California has passed the country's first antiphishing law, making this form of identity theft punishable by thousands of dollars in fines.
The law, entitled the Anti-Phishing Act of 2005, was proposed by state Senator Kevin Murray, and was signed into law on Friday. It is the first such antiphishing legislation to be enacted in the U.S., according to backers of the bill.
"It's something that adds another tool in the quiver for consumers and businesses to reduce this kind of really bad behavior," said Michael Wendy, a spokesman for the Computing Technology Industry Association, an IT trade association that has supported the law.
Phishing victims are typically sent fraudulent e-mail designed to trick them into revealing personal information, like bank account numbers, user names and passwords.
Under the Anti-Phishing Act, these victims may seek to recover either the cost of the damages they have suffered or US$500,000, whichever is greater; government prosecutors can also seek penalties of up to $2,500 per phishing violation.
While it already may have been possible to prosecute phishers under antifraud laws, the new legislation will make it easier for victims and government to go after phishers, Wendy said.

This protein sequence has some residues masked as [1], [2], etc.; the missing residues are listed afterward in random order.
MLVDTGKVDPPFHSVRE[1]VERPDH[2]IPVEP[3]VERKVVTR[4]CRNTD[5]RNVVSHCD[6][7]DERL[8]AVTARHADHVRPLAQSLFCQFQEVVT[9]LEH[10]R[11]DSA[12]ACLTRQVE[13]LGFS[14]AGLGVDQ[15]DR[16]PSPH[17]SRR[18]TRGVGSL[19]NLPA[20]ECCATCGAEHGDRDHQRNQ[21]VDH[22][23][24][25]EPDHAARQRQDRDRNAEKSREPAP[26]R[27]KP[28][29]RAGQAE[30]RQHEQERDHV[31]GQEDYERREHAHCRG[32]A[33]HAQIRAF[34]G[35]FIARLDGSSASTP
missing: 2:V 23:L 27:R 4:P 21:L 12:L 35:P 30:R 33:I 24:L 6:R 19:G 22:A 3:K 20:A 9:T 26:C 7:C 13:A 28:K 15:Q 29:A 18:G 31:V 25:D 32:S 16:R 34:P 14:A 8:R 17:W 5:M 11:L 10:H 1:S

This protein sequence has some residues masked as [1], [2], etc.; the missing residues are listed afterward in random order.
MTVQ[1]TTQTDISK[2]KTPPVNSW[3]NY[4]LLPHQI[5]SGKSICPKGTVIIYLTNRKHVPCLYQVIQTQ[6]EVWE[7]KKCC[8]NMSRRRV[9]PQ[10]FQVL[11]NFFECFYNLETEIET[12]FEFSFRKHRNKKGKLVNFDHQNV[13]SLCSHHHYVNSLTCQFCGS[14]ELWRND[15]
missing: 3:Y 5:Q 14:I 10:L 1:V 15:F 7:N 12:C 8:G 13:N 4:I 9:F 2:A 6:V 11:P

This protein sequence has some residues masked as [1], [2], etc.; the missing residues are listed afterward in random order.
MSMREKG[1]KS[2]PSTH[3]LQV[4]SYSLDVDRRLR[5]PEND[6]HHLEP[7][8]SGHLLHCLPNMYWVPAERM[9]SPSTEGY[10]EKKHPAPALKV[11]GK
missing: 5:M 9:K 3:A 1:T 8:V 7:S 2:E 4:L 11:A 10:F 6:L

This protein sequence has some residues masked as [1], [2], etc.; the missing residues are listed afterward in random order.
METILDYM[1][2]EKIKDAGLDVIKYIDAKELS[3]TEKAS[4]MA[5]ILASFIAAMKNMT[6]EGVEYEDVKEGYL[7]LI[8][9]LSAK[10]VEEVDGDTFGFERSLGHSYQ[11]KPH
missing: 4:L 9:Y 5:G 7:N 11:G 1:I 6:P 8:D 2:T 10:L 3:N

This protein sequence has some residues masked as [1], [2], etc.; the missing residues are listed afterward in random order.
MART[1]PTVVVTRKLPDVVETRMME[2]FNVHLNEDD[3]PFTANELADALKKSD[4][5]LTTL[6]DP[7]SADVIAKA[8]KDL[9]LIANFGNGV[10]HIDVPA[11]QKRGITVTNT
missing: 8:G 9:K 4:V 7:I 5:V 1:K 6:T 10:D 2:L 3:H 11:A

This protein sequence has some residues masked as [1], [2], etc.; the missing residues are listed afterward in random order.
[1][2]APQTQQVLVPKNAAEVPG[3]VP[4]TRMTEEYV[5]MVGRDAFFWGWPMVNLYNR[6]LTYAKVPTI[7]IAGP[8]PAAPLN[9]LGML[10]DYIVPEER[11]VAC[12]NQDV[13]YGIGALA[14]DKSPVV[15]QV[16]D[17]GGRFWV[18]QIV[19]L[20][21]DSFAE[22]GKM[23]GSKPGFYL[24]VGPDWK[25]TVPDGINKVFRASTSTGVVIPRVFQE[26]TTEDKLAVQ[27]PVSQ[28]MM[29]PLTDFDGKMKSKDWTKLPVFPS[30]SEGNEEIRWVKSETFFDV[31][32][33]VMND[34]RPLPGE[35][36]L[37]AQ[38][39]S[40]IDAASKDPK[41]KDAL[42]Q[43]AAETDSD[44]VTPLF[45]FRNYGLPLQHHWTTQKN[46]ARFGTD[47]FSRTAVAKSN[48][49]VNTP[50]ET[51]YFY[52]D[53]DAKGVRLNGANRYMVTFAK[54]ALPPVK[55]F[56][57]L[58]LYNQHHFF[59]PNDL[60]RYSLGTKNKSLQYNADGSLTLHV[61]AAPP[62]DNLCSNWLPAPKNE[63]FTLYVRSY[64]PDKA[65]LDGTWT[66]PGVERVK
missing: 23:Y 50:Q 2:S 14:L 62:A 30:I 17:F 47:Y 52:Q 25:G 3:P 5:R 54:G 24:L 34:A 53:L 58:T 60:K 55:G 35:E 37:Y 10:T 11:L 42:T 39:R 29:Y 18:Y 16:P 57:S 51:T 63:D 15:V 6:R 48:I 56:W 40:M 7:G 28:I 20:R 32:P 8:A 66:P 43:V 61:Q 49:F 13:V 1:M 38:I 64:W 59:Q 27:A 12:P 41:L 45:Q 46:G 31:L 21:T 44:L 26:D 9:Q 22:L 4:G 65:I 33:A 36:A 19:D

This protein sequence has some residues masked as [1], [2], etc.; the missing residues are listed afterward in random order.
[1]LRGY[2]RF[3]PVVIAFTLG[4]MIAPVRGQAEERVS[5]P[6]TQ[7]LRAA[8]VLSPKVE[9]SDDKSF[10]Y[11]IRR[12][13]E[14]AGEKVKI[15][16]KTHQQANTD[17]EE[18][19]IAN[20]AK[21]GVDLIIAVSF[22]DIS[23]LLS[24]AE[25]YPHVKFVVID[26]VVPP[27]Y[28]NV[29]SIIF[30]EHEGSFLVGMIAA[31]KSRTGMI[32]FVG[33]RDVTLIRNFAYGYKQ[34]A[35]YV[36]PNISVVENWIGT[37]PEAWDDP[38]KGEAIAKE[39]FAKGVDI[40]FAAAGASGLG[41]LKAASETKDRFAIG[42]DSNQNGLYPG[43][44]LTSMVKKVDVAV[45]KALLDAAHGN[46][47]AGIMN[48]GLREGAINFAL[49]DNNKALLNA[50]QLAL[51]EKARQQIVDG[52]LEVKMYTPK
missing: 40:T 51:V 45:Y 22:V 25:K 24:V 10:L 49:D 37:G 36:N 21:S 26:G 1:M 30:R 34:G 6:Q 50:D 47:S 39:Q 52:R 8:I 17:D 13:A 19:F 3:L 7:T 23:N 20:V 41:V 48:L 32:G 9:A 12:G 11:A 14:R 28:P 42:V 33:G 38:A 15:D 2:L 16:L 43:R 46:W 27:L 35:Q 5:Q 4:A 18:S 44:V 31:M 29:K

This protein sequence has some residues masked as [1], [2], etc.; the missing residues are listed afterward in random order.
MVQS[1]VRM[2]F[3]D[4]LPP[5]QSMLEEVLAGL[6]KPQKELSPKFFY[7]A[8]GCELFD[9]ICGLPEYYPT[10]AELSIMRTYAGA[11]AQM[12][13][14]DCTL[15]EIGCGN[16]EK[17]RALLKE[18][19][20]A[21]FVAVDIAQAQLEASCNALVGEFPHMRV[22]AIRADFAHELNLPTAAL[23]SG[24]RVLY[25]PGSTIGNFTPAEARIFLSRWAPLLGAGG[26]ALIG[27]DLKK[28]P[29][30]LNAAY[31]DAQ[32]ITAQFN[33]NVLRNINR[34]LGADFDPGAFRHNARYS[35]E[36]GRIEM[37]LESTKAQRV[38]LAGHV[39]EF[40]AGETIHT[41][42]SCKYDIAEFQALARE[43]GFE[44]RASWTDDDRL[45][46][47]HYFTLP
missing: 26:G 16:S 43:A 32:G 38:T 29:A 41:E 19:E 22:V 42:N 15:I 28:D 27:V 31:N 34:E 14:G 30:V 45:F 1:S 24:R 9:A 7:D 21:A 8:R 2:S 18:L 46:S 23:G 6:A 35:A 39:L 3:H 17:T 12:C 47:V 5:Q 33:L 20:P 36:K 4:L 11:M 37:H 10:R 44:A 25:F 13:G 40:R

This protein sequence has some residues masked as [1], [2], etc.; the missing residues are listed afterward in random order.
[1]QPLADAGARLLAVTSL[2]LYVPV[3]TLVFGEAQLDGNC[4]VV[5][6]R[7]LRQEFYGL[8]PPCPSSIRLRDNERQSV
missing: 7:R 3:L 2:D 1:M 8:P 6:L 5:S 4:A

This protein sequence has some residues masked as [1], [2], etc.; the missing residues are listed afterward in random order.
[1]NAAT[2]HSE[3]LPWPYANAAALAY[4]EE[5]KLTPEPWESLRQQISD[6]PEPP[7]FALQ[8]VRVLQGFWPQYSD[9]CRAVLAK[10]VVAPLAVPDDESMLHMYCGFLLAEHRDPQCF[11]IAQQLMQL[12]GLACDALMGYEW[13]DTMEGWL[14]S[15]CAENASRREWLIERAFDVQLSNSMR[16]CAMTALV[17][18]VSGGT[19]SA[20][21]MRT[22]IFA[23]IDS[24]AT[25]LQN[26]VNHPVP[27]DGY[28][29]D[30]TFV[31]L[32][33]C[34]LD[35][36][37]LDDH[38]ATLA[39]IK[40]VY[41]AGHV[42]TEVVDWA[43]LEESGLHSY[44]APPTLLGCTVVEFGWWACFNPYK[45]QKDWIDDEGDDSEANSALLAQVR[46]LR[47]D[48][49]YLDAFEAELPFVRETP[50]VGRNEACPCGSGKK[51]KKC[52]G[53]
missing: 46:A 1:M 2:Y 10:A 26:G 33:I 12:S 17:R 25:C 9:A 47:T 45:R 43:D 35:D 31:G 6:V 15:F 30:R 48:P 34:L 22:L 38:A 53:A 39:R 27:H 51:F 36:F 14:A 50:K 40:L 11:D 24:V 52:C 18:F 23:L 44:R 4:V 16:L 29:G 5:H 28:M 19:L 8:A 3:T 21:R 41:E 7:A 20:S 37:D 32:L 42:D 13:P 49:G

It may also serve to inspire other legislation, perhaps even at the federal level, he said. "You can't discourage the symbolic purpose of this," he added. "It's a statement to these guys that this is not acceptable behavior."
The new law is unlikely to cut down on phishing, however, at least in the short term, according to Jordan Ritter, chief technology officer with antispam software vendor Cloudmark (Profile, Products, Articles) Inc. However, if the law is held up in court and actually serves to help victims recover damages, phishers may take note, he said.
Ritter agreed that the Anti-Phishing Act also may serve a symbolic purpose. "Anything that raises people's awareness and improves people's education on the extent of the problem... is going to improve things," he said.
Phishing attacks have been on the rise. Research firm Gartner Inc. estimates that 73 million U.S. Internet users received phishing e-mails during the 12 months ended May 2005, up 28 percent from the previous year.